Ciudad Jardín or the Garden City is an area of Las Palmas de Gran Canaria city that flies under most visitor’s radars.
At first glance, it looks like a residential area with large houses behind hibiscus and bougainvillaea hedges but in fact, it holds many of the city’s architectural treasures as well as a lovely park and a gorgeous art gallery.
The Garden City was countryside and banana plantations until the beginning of the 20th Century. The first building was the Anglican Church which still stands in its shady garden on Calle Rafael Ramirez. It’s always open on Sunday mornings.
Most of the houses in the Garden city were built in the 1930s when modern Bauhaus-inspired designs emerged and competed with the home-grown Neocanarian style.
Neocanarianism is a homegrown style developed by local architects; it took classical elements of Canarian houses, such as wooden balconies and stone detailing, and combined them with modern architecture techniques and designs.
The best example of the Neocanarian style is the Pueblo Canario by the Hotel Santa Catalina at the south end of the Garden City. The hotel itself, dating from 1890, is festooned with traditional Canarian balconies.
In the Garden City, as des-res then as it is now, wealthy British merchants and local businessmen chose a style and built their homes, leaving a charming architectural legacy.
The most interesting examples of both Modern and Neocanarian styles in the Garden City are highlighted in this Modernist Architecture guide created by the Las Palmas Town Hall.
The Garden City is a quiet area ideal for a stroll, especially if you love architecture. However, there are only so many buildings you can look at before you need a coffee or a cold beer.
So, once you’ve had your fill of facades head to the Parque Doramas behind the Santa Catalina Hotel. The lower zone is a large, formal garden complete with a lake and waterfall, children’s play park, lots of beds of subtropical plants and trees, and a pleasant outdoor cafe.
Over the road, there’s a steep area of lawn and trees that stretches up the hill; ideal for a lazy afternoon.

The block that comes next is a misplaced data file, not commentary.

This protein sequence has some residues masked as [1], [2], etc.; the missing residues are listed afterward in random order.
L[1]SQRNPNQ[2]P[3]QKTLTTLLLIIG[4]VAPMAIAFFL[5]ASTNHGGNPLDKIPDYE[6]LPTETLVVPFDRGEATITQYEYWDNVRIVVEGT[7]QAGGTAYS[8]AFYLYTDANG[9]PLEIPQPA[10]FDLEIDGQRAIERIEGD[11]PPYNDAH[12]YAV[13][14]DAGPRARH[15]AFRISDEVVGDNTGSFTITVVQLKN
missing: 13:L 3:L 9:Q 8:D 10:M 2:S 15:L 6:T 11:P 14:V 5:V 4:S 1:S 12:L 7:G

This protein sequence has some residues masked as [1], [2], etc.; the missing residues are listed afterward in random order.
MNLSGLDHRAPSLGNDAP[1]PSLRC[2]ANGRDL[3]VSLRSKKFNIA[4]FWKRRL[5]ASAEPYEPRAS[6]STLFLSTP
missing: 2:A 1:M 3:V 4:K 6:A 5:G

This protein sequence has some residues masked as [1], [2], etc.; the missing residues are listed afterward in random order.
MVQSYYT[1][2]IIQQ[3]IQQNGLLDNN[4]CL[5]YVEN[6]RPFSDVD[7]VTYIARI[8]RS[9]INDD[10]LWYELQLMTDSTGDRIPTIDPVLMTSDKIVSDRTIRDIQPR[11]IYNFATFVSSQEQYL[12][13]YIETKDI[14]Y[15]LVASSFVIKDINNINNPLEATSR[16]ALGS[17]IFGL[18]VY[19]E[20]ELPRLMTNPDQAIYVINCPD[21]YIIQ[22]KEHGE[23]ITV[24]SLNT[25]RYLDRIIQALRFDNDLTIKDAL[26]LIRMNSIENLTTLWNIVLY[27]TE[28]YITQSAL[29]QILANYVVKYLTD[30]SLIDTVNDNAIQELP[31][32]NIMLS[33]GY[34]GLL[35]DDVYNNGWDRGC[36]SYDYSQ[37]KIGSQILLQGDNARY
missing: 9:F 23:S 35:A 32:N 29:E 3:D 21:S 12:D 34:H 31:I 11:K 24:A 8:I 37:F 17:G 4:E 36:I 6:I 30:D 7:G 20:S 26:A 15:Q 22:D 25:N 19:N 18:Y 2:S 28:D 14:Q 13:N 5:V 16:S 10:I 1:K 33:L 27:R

For a city-centre park, Parque Doramas teems with life. Escaped parakeets squawk away in the palm trees and big orange Monarch butterflies flit amongst the bushes.
Have a good look in the lake as it holds some huge koi carp and even a couple of swans. The little stream at the north edge of the lake is full of tropical fish such as mollies and cichlids as well as raucous frogs.
There’s a little stone path hidden here by the steps up to the cafe that nobody knows about. It's only about 10 metres long but puts you right over the stream under a big tree. It’s one of the most peaceful spots in Las Palmas as all you can hear is water, birdsong and croaking frogs.
On Sundays, it’s well worth heading to the Pueblo Canario for the weekly display of Canarian dancing and music. Also, pop into the Museo Nestor for an overview of Gran Canaria’s most famous artist: Néstor Martín-Fernández de la Torre.
The highlight here is the round room featuring Nestor’s Poema del Mar; a series of vivid Modernist paintings of monstrous fish eating sailors during a storm.
As well as an accomplished Modernist painter, Nestor designed the whole Pueblo Canario although he died before it was built.
Once you’ve had your fill of the park, walk east through the grounds of the Santa Catalina Hotel towards the sea. Cross busy Leon y Castillo street, the longest in the city, and head through the underpass and you arrive in Las Palmas’ marina.
Here, boat shoes and waterfront drinks are the order of the day and there are several restaurants perched right by the pontoons. If you see anyone feeding the fish, hang around as the marina’s resident barracuda often appear for a snack of fat harbour mullet.